HARLOW: So, let's play this out, because as you know, the president of General Motors, Dan Ammann, said you know a matter of months ago, talked about the future in many respects being in you know, obviously, driverless cars, but also in driving services, right, that they can make multiples by selling rides versus selling cars. So if that's the future, and you have, you know, thousands of autoworkers in your district who are the best they can be at making cars but aren't necessarily trained on future technology on the computer systems that make -- that you would use in the future of driverless vehicles and also ride sharing services being dominant. What do you do about that? I mean, what is the role of government in helping these workers? Retraining, reskilling these workers so those jobs don't go to San Francisco, don't go somewhere else.

RYAN: Right, exactly. You hit the nail on the head. It's by having an intentional governmental policy which we don't have now and we haven't, both a governmental comprehensive industrial policy with our investments, our tax code, grants, our infrastructure, broadband, all of these things pushing in the same direction to make sure we're making and manufacturing things in the United States. Not just in auto but across the board. And then also having a robust and kind of a targeted training program that are modern. I mean our training programs aren't modern. [10:35:06] And so, we need to engage these workers and bring them through a training process. I also think we need wage insurance while they're going through that process so they're not taking a big hit. But we need to be innovating on the governmental side -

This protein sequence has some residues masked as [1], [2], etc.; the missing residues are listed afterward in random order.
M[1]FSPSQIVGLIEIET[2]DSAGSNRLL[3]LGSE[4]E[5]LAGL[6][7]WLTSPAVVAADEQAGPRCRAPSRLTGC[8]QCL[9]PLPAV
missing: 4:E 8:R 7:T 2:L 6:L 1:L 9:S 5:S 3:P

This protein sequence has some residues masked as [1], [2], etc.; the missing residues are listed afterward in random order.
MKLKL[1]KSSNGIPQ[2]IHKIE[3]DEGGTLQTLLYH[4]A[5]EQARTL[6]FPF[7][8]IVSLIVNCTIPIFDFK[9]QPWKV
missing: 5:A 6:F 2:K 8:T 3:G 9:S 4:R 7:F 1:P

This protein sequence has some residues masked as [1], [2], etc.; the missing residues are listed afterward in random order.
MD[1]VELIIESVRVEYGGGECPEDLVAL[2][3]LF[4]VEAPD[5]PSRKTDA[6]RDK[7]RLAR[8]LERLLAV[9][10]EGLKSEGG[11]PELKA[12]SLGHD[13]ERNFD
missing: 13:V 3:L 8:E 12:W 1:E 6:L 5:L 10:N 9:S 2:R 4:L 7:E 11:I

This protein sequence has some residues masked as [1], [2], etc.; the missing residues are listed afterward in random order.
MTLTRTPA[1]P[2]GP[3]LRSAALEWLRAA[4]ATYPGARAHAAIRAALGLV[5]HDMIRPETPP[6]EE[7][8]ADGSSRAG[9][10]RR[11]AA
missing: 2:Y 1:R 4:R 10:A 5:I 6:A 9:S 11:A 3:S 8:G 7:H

HARLOW: Right.

RYAN: -- to be able to create the public/private partnerships.

HARLOW: You could also argue there's a real onus on the corporate side to do it themselves. I mean big telecom companies have retrained their workers realizing that the future was different, right? I mean there's an onus too on the private sector.

Before you go, I got to ask you about Nancy Pelosi and the future of the leadership.